The Law

Court Throws Trudeau under a Truck

Back in 1944 during the brutal fighting in the Second World War there was a landmark US Supreme Court decision called Korematsu which upheld the internment of Japanese Americans from the US west coast.  The US Bill of Rights was of zero help to Mr. Korematsu.  And, of course, this decision is hardly surprising.  It was war.  Top judges are as likely to be swept up in the prevailing panic and outlooks as any other top officials.  Of course, give it a decade so that the panic can calm down and odds are very high you would get a very different outcome from the courts.  (Spoiler Alert:  For analogous reasons, this is why I told everyone who asked me during the Covid lockdown hysteria that in my view there was zero chance of getting any recourse from the judiciary anywhere in the anglosphere, bill of rights or no bill of rights, a view that has proven correct.)

And that brings me to my native Canada and the courts there.  To start, most readers will remember the Trucker Convoy that spread across chunks of Canada during the lockdowns.  These truckers were mostly independent contractors and they were protesting Trudeau government vaccine mandates that were going to cost many of these drivers their livelihoods.  The truckers dubbed their protest the Freedom Convoy.  This convoy arrived into Ottawa, the national capital, at the end of January 2022 and the truckers parked all their vehicles on roads in downtown Ottawa near Parliament Hill.  This violated all sorts of parking bylaws and probably the provincial Highway Traffic Act as well.  While this was happening in Ottawa truckers also blocked roads and border crossings in Alberta and near Detroit in Ontario.  Those non-Ottawa protests were dealt with by the respective provincial law enforcement authorities by issuing tickets and, after a bit, towing the trucks.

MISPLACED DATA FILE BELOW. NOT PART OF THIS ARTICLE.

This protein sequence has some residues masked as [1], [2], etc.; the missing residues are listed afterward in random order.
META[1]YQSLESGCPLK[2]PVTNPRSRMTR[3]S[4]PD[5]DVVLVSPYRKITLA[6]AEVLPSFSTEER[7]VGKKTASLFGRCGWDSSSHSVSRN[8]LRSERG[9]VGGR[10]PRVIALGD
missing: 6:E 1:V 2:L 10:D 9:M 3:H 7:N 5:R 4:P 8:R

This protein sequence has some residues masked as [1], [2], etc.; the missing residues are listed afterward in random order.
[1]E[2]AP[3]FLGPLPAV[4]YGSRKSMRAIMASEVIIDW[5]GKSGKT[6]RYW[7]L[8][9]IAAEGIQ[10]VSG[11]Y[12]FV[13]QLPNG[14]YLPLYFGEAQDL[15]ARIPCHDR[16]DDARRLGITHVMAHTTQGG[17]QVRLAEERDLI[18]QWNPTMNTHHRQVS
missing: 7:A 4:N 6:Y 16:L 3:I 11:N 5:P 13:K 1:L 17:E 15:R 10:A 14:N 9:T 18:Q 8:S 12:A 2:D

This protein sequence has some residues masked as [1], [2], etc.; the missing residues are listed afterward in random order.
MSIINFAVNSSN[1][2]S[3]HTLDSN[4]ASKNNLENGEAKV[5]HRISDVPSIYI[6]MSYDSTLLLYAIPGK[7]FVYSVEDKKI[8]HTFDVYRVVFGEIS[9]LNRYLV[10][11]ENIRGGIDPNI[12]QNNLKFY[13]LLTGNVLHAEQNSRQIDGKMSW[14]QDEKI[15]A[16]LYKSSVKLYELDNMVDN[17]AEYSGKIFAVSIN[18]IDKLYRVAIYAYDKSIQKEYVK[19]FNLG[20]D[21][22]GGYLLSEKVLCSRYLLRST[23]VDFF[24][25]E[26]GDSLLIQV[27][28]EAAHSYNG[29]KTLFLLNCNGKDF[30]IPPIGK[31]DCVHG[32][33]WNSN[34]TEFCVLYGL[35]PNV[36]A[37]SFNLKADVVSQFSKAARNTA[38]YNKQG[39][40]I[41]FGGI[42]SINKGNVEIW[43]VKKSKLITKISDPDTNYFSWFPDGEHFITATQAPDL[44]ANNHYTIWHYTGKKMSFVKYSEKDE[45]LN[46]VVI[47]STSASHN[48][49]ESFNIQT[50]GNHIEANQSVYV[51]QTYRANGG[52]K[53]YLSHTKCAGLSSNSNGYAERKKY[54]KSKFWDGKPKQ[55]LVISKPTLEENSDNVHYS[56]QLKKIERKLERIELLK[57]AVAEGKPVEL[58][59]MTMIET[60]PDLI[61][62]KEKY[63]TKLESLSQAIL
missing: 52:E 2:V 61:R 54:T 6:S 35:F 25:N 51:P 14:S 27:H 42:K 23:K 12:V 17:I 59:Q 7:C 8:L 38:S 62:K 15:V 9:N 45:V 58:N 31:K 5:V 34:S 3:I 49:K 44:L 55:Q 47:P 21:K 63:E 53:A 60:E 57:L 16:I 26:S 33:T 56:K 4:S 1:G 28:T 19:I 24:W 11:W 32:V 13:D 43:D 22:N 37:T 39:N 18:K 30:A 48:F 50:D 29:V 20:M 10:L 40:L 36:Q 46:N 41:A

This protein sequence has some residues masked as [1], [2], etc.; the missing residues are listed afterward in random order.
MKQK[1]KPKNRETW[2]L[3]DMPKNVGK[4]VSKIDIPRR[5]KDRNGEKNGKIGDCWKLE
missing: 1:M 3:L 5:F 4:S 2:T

But not in Ottawa, where in mid-February of 2022 Prime Minister Justin Trudeau opted to invoke the Emergencies Act.  This egislation was the progenitor of the War Measures Act that invoked by then prime minister Pierre Elliot Trudeau (father of Justin and about twice as smart, which made Dad a lot more dangerous for conservatives like me than his son, who in no galaxy can be described as one of the sharper tools in the shed) to deal with the francophone terrorists in 1970 who were kidnapping and murdering in the name of an independent Quebec.  The later Emergencies Act was meant to have more judicial and political safeguards than its predecessor statute.  Remember, this was a statute to deal with times when the existence of the state was in question.  Anyway, on February 15t,2022, Trudeau Jr declared a public-order emergency to deal with the truckers who had blocked traffic in central Ottawa (but had committed no acts of violence and indeed some chunks of the population – even in Canada’s equivalent of Canberra – were cheering on the truckers).  The key factor is that under this ‘we have a national emergency’ legislation Trudeau’s government issued two regulations.  One prohibited all public assemblies that might reasonably be expected to lead to a breach of the peace.  The other, incredibly, authorised banks to freeze the bank accounts of the truckers and anyone who donated money to their cause.  (And yes, this could and did include grandmothers who had donated $50.) This second regulation made donations to the truckers a breach of the emergency law.